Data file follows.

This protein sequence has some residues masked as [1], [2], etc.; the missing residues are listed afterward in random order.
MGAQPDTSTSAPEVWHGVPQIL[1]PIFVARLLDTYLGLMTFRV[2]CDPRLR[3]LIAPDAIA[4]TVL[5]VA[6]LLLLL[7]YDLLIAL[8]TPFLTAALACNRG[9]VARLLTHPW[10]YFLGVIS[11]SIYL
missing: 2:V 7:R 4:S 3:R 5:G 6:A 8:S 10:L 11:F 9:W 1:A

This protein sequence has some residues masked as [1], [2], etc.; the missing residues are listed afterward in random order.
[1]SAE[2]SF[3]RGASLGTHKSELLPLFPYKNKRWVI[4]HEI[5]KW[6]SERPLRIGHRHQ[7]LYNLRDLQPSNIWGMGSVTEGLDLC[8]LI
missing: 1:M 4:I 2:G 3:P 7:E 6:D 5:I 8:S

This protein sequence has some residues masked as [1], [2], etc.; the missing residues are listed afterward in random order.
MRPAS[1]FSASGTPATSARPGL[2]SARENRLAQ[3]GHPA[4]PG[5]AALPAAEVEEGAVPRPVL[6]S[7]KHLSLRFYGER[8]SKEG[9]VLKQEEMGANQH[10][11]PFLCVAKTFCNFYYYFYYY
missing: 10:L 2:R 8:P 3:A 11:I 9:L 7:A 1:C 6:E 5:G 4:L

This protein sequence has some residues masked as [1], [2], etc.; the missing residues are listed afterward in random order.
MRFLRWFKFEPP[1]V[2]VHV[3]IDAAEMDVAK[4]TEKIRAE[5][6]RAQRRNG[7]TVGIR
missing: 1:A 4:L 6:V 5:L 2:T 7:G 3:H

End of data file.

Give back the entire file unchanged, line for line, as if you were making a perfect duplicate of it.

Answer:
This protein sequence has some residues masked as [1], [2], etc.; the missing residues are listed afterward in random order.
MGAQPDTSTSAPEVWHGVPQIL[1]PIFVARLLDTYLGLMTFRV[2]CDPRLR[3]LIAPDAIA[4]TVL[5]VA[6]LLLLL[7]YDLLIAL[8]TPFLTAALACNRG[9]VARLLTHPW[10]YFLGVIS[11]SIYL
missing: 2:V 7:R 4:S 3:R 5:G 6:A 8:S 10:L 11:F 9:W 1:A

This protein sequence has some residues masked as [1], [2], etc.; the missing residues are listed afterward in random order.
[1]SAE[2]SF[3]RGASLGTHKSELLPLFPYKNKRWVI[4]HEI[5]KW[6]SERPLRIGHRHQ[7]LYNLRDLQPSNIWGMGSVTEGLDLC[8]LI
missing: 1:M 4:I 2:G 3:P 7:E 6:D 5:I 8:S

This protein sequence has some residues masked as [1], [2], etc.; the missing residues are listed afterward in random order.
MRPAS[1]FSASGTPATSARPGL[2]SARENRLAQ[3]GHPA[4]PG[5]AALPAAEVEEGAVPRPVL[6]S[7]KHLSLRFYGER[8]SKEG[9]VLKQEEMGANQH[10][11]PFLCVAKTFCNFYYYFYYY
missing: 10:L 2:R 8:P 3:A 11:I 9:L 7:A 1:C 6:E 5:G 4:L

This protein sequence has some residues masked as [1], [2], etc.; the missing residues are listed afterward in random order.
MRFLRWFKFEPP[1]V[2]VHV[3]IDAAEMDVAK[4]TEKIRAE[5][6]RAQRRNG[7]TVGIR
missing: 1:A 4:L 6:V 5:L 2:T 7:G 3:H